Sherwood v. Walker - Sherwood v. Walker 66 Mich. 568 (1887)...

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Sherwood v. Walker 66 Mich. 568 (1887) Fact: Operative Facts: A buyer for a cow came to the ranch. The seller, stated that the cows up on the hill was most likely barren (can’t breed), and so he was willing to sell t for a cheaper price. Within the month, they found out that she was pregnant with a calf, and the calf was due for delivery the following month. When the buyer came for the cow, he tendered the money, but the person on site didn’t accept it stating that the cow could not be sold because it had a calf in it. The buyer still wanted it, but seller wouldn’t sell. So buyer sued. Issue: Whether a mistake defense could prevent the seller from having to sell the cow Rule: Mistakes that are mutual, and can be used to reside a contract if, the mistake was a difference or misapprehension as to the substance of the thing bargained for. But if it is only a difference in some quality or accident, even though the mistake may have been the actuating motive to the purchaser or seller, or both, the contract remains binding.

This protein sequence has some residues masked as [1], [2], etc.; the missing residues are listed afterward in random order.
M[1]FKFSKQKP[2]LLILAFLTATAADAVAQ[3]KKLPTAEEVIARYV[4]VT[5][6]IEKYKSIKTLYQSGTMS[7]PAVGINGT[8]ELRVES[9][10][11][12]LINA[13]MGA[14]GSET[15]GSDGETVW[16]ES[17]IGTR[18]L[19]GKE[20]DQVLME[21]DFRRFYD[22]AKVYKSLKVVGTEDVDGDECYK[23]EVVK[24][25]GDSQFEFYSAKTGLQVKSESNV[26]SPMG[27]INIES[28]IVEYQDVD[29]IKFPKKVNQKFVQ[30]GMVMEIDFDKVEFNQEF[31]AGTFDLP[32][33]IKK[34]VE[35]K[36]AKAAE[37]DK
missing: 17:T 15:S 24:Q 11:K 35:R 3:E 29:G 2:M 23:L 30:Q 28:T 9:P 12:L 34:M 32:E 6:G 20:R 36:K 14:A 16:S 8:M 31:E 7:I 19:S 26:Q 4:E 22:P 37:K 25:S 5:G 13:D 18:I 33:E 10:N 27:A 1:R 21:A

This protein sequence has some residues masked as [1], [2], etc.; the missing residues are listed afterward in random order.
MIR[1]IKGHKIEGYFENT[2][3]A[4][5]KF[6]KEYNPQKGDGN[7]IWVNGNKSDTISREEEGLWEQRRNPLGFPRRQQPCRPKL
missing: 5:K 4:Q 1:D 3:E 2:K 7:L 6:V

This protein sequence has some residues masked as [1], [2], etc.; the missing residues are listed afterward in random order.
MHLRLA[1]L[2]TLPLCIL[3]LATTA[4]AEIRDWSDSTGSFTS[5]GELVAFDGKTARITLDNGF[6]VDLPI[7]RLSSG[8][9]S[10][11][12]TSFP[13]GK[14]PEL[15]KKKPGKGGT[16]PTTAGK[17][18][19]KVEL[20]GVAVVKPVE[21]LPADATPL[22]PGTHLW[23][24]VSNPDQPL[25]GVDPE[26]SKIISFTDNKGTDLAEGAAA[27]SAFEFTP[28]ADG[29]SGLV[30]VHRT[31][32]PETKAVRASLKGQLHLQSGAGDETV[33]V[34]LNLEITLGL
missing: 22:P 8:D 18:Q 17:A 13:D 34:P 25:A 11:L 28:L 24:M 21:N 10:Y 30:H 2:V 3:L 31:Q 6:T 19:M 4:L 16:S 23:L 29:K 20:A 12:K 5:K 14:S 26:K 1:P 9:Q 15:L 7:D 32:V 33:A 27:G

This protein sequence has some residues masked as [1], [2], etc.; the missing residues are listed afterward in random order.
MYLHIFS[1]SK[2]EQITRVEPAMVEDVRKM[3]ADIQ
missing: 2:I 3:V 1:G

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This note was uploaded on 12/20/2011 for the course CONTRACTS 111 taught by Professor Dellinger during the Fall '11 term at Western State Colorado University .

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